KARACHI (Maliha Khan) – In the land of poorly implemented laws, Pakistanis are shamelessly plagiarising left, right and center in the name of ‘inspiration’ and ‘tribute’.
One such guilty designer who recently came under the spotlight is Nida Khurram, who launched her latest “luxury” Swiss lawn collection, only to be publicly humiliated on social media by the original illustrator of the designs (Antonio Soares from Portugal).
In her (pathetically poor) defense, the collection is titled “Tribute to the Fashion Illustrators”.
When one pays a tribute to someone else’s work, common sense dictates basic etiquette be followed, like acquiring the original owner’s permission, actually honouring them, and taking their work forward in ways that make them feel proud, rather than ‘disgusted’.
If in fact you’re making loads of quick, easy bucks off of someone else’s hours of effort and creativity, then the least you could do is not insult yourself (if not your fellow countrymen) further.
By definition, plagiarism is copying someone else’s work and passing it off as one’s own, without any credit or reference whatsoever to the original author/designer/owner. If this is what you need to resort to, to make your business ‘ventures profitable’, as an optimistic Khurram was reported to have commented upon the launch of the now notorious collection, then surely it sheds sufficient light on the scope and extent of your own professionalism and talent (rather, lack thereof).
Now interestingly, there is such a thing called Appropriation in Art, whereby one can use someone else’s work with minimal to zero alteration, and still ‘get away’ with it. The catch, however, is that the new work of art must recontextualise the original work that is being ‘borrowed’. That is, the old piece of work may still be intact in itself but the new piece of art is acceptable in its new form if the entirety of the message and purpose changes. Additionally, the idea or concept in question should not fall under public domain.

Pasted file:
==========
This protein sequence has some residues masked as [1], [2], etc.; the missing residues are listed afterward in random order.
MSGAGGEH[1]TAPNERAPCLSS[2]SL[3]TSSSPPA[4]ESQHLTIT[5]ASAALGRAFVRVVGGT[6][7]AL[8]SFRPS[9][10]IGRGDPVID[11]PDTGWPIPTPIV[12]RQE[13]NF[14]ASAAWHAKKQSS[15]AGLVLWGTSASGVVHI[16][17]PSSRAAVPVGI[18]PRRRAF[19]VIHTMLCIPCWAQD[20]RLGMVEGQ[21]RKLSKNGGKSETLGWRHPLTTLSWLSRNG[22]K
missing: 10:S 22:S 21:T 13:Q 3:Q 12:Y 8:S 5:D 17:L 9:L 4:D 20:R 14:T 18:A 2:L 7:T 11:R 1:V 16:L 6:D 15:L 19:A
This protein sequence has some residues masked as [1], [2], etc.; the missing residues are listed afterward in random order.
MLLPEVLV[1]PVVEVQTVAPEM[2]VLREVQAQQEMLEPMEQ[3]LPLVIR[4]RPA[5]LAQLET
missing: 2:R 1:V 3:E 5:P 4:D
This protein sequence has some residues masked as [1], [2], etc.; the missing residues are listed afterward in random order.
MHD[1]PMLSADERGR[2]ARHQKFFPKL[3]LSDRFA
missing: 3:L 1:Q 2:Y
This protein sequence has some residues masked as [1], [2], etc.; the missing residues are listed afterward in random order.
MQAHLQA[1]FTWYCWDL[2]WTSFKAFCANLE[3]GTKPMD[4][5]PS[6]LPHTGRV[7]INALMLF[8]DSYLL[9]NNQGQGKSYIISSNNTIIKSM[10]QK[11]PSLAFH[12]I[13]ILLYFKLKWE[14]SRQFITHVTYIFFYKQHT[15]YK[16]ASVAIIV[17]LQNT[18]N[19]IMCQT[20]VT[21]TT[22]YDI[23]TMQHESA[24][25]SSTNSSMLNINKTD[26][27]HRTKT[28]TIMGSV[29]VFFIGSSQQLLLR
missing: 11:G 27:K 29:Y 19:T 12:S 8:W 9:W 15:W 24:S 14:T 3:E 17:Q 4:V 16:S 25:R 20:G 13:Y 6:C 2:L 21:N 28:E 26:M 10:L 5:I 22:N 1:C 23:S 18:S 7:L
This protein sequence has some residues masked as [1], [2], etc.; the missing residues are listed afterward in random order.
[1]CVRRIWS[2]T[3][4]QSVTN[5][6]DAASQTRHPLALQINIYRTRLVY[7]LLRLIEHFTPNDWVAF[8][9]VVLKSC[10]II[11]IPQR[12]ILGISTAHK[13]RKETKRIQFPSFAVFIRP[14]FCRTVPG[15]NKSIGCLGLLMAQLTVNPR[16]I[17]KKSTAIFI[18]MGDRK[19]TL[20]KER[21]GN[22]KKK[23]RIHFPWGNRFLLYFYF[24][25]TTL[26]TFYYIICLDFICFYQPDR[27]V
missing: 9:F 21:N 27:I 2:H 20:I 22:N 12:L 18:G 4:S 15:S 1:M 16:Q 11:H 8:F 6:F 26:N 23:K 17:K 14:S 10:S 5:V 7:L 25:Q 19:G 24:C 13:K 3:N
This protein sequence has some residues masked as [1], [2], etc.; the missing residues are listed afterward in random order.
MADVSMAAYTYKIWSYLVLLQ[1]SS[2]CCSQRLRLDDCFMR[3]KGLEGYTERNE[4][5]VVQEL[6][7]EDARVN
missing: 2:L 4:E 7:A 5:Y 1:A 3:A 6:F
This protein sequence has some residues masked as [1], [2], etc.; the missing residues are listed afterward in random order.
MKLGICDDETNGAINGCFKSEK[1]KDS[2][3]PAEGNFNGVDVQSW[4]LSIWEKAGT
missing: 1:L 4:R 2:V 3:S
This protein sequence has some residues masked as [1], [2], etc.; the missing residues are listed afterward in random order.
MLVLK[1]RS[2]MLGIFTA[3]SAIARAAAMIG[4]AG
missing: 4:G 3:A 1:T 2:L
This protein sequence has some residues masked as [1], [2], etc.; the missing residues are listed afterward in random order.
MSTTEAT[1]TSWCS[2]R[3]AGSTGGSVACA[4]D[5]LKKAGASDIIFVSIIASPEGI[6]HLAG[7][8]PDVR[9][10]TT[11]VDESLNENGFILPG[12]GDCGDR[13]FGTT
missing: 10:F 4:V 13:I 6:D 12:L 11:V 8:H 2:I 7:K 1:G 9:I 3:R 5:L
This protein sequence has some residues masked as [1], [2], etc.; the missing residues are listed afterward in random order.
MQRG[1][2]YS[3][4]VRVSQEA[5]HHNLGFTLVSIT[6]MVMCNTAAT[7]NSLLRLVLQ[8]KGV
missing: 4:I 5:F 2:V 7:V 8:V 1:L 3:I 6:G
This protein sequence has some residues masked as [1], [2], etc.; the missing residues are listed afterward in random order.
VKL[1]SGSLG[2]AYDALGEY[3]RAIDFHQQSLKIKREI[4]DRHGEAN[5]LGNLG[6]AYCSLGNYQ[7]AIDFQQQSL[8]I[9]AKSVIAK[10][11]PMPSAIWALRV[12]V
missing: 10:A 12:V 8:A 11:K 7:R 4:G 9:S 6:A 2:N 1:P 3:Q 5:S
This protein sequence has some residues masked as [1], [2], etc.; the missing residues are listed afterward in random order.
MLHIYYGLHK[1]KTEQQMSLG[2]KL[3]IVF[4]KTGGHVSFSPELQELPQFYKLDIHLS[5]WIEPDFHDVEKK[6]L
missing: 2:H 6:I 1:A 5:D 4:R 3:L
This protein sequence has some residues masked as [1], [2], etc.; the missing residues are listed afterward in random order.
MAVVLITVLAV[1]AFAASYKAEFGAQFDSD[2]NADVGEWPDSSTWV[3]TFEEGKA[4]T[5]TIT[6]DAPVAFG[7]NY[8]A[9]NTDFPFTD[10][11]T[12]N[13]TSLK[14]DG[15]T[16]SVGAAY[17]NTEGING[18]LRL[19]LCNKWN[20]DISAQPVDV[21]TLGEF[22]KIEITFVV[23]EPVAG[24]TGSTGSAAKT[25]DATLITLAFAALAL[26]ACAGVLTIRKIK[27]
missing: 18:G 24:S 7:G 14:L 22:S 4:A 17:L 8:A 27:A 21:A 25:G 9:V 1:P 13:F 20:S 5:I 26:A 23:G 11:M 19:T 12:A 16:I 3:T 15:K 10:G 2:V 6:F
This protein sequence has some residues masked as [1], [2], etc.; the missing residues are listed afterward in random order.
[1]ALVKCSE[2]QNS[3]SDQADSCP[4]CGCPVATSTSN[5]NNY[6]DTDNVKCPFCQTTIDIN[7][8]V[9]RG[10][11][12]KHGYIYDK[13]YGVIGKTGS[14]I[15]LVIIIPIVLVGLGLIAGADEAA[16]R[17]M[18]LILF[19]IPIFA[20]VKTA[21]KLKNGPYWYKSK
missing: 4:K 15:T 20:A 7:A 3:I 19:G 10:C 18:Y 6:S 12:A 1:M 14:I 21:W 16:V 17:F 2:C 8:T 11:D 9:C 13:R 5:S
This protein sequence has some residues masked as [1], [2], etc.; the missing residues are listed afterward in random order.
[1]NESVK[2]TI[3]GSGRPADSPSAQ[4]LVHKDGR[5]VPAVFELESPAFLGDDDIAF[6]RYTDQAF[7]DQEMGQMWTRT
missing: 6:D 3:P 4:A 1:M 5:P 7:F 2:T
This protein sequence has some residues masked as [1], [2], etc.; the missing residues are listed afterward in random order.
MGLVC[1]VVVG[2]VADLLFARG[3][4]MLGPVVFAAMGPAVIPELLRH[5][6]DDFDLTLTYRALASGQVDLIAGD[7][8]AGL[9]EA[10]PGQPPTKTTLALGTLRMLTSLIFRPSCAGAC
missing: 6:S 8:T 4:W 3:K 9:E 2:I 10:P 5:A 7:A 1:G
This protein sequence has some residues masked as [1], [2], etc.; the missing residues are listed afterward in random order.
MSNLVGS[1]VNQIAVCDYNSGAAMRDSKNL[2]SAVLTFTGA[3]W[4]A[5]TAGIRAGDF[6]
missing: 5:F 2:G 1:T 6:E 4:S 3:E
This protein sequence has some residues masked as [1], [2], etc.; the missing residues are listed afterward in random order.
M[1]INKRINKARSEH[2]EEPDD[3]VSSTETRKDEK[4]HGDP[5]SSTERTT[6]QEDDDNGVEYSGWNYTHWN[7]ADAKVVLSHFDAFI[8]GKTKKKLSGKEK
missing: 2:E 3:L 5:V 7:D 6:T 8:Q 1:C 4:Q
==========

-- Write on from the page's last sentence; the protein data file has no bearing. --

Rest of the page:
Moreover, the two pieces of work should not be in direct and/or close competition with each other. There are several cases where people have apparently earned thousands off others’ work and without serious legal trouble.
In the case of such Pakistani instances, however, quite a few observations make one doubtlessly conclude that something is indeed fishy. First and foremost, the fact that a lot of these illustrations were meant for international clothing and accessories brands, have been copied by a local clothing brand, closes any possible gap on the competition front as far as the definition of appropriation art goes.
Secondly, the context had not sufficiently changed by incorporating illustrations used in/meant for clothing brands such as Chanel. Not even close.
Furthermore, half-wit attempts to save face by saying things like, “It doesnt say inspired its a TRIBUTE, the illustrators should be proud that their work is shown to the world and liked and praised, we never owned the illustrations….”, and then hastening to remove such public comments (the status seen in image below was removed shortly after it was posted), only confirms the desperation to mint money off someone else’s work trying to pass it off as own. It clearly demonstrates a lack of knowledge and understanding of art and fashion, making one wonder whether the major requirement to become a fashion designer here is mere money and name, rather than education, training, and talent.
If indeed one understands and acknowledges that one does not own the illustrations, how could one possibly believe one could get away with selling someone else’s intellectual property without having to face the music? How blatantly unethical can it get to use someone else’s effort for personal commercial gain, with no credit or monetary share going to the owner?
These are signs of a hollow economy, desperate to achieve something or the other in the short run, without any investment in the long term. This huge, looming shadow of shame and shamelessness is a thorough reflection on the system as a whole that has failed on so many fronts, be it the business sector or the law enforcers, that to piece back our tarnished reputation is next to impossible.